Several weather stations in the area recorded new maximum temperatures, which is particularly noticeable as these temperature records were reached towards the end of an unusually cold spring, when the austral summer had not even begun. During a second heatwave in early December, temperatures exceeded 40°C in 24 locations, four of them above 45°C. Rivadavia station, located near the border with Bolivia and Paraguay, recorded 46°C of maximum temperature during December 7, making the region one of the hottest in the world during that day. During the heatwave, nine locations in northern Argentina registered their highest maximum temperature of December since at least 1961.
The area is also experiencing a prolonged drought that started in 2019 and has become worse since. Drought and heat reinforce each other and exacerbate impacts on agriculture. Harvests are expected to be the worst in seven years, with great economic losses for farmers and the Argentine Treasury, as Argentina is South America’s largest exporter of wheat [Successful Farming, News Dakota, Merco Press]. As a major player in the world’s wheat market, this means further increases in global food prices [National Interest]. Direct impacts of the heatwaves included large scale power cuts and wildfire outbreaks. Heatwaves are amongst the deadliest natural hazards with thousands of people dying from heat-related causes each year (IFRC, 2020), with early season heatwaves known to be particularly deadly. However, the full impact of a heatwave is often not known until weeks or months afterwards. The heatwave was well forecasted and while Paraguay still has to develop an early warning system for heatwaves, Argentina implemented such a system in 2018 which issued amber and red alerts for most parts of the affected area prior to the heatwave.
Scientists from Argentina, Colombia, France, New Zealand, Denmark, United States of America, the Netherlands and the United Kingdom, collaborated to assess to what extent human-induced climate change altered the likelihood and intensity of these heatwaves.
Using published peer-reviewed methods, we analysed how human-induced climate change altered the likelihood and intensity of the 7-day heatwave event that occurred on 4-10 December 2022, in the most affected region (see Figure 1, black outline).
- The 2022 heatwave has led to large-scale power outages, wildfires and, in combination with the ongoing drought, poor harvests. It is estimated to have led to an increase in heat-related deaths, with the impacts unequally distributed across In different cities and municipalities across South America, people living in some areas – often poorer neighbourhoods – experience higher temperatures than others, as they lack green space, adequate thermal insulation from heat, electricity, shade, and water which can be lifelines during heatwaves.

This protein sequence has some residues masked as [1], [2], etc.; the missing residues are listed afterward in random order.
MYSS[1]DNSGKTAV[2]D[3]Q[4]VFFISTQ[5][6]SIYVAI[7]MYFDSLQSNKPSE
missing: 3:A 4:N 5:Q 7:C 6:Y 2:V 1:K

- South America, like the rest of the world, has experienced heatwaves increasingly frequently in recent years. The recent heatwave, averaged over 7 days over the region shown in Figure 1, has an estimated return time of 1 in 20 years in the current climate, meaning it has about a 5% chance of happening each
- We further looked at 7 individual weather stations, to see whether the character of the heatwave differed within the study We found that at most stations the 7-day maximum temperatures observed during this heatwave have return times comparable to the region average – meaning it was equally unusual across much of the region – but the heat was more extreme towards the northwest of the region.
- To estimate how human-caused climate change has influenced the likelihood and intensity of the observed heatwave we combine climate models with the observations-based data.
- We find that human-caused climate change made the event about 60 times more Alternatively, a heatwave with a similar probability would be about 1.4°C less hot in a world that had not been warmed by human activities.
- With future global warming, heatwaves like this will become even more common and hotter. If global mean temperatures rise an additional 8°C, to a total warming of 2°C, a heatwave as hot as this one would be about 4 times more likely than it is now, while a heatwave that happens approximately once in 20 years would be 0.7-1.2°C hotter than this one.
- There is a discrepancy between the modelled and observed change in heatwave intensity in the region with the observations showing a larger While there is no doubt that future heat extremes will become even hotter than they are now, this discrepancy limits confidence in projections of the magnitude of future extremes.
- Heatwaves this early in the season pose a substantial risk to human health and are potentially lethal. This risk is aggravated by climate change, but also by other factors such as an ageing population, urbanisation and the built environment, and individual behavior and susceptibility to the The full impact will only be known after a few weeks when the mortality figures have been analysed. Effective heat emergency plans, together with accurate weather forecasts such as those issued before this heatwave, reduce impacts and are becoming even more important in light of the rising risks.